Group 1. PIF Report: ALBA

of Islamic finance. It paid debt service out of revenue generated through a quota engagement with its shareholders. Before the pot line 5 projects were to be set up, the company had to analyse the economic feasibility (Phase 1) and assess their financing options (Phase 2). TDJ, the hired external consultant was entrusted with the duty of carrying out the economic feasibility study, which entailed a review of the projects economic feasibility, a recommendation on the optimal organizational structure and an assessment of the markets overall ability to finance the project. TDJ concluded that the project was economically feasible at a cost of $1.7billion but only if the project was combined with Albas existing operations. They commented that the project could not be financed on standalone basis without significant structural changes to the company and therefore the projects debt had to be paid by Albas total cash flow without recourse to the sponsors. Hence it would be classified as a project finance deal. Since the project would be supported by multiple assets, namely the cash flows from the Pot Lines 1 to 5, the financing may resemble a corporate finance. However Alba rejected the proposal citing the reason that the deal would be very expensive than a structured corporate credit. Also, it would have to undergo a major restructuring of Albas business model and assets as well as a much larger equity commitment from the sponsors of $500 million or more would be required. With the Phase 1 completed, the team proceeded toward phase two for identifying the suitable sources of financing. TDJ came up with eight viable sources of financing namely, 1. Commercial bank loans 2. Project Bonds( Local or International) 3. Islamic financial instruments 4. ECA financing: direct loans or guaranteed/ insured loans 5. Metals-linked facility: bank loan with repayment either in metal or linked to metal prices 6. Subordinated debt 7. Private Placement debt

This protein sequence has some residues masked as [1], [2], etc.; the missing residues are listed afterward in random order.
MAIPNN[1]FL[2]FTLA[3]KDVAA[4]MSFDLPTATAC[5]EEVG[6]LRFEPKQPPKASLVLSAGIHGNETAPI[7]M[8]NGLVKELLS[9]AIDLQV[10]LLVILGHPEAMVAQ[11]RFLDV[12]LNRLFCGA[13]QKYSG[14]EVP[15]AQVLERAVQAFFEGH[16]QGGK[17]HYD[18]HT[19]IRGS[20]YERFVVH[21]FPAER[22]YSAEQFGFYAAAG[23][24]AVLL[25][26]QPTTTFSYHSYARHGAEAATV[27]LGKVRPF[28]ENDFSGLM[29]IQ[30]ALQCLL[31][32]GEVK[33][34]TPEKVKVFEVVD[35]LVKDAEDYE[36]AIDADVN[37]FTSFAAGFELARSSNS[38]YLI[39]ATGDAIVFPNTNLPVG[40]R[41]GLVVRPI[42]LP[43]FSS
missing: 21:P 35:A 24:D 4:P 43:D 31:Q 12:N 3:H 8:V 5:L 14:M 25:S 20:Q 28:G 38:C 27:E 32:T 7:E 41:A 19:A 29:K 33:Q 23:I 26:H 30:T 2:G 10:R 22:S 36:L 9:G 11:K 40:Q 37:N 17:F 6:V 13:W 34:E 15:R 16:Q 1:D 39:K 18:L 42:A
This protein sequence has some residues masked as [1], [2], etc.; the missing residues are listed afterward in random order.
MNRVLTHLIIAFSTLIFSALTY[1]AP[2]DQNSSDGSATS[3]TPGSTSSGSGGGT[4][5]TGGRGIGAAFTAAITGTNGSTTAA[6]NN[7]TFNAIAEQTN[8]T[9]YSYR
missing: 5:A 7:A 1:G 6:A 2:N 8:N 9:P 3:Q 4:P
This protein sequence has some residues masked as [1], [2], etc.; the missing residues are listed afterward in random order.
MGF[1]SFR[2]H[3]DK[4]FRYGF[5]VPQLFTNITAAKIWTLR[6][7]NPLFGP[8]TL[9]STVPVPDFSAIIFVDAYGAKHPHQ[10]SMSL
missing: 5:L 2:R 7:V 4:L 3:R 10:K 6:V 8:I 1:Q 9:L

Group 1. PIF Report: ALBA

8. Loans from multilateral agencies such as development banks. However, Alba rejected four options which is being shown in the below table. Option International `Bond Reason for Rejection Price quotes coming in from markets were high. Also Alba would have to have ratings from different agencies which meant more time is required Private Placement Loans from Development Banks Spreads were too expensive Alba would not qualify for a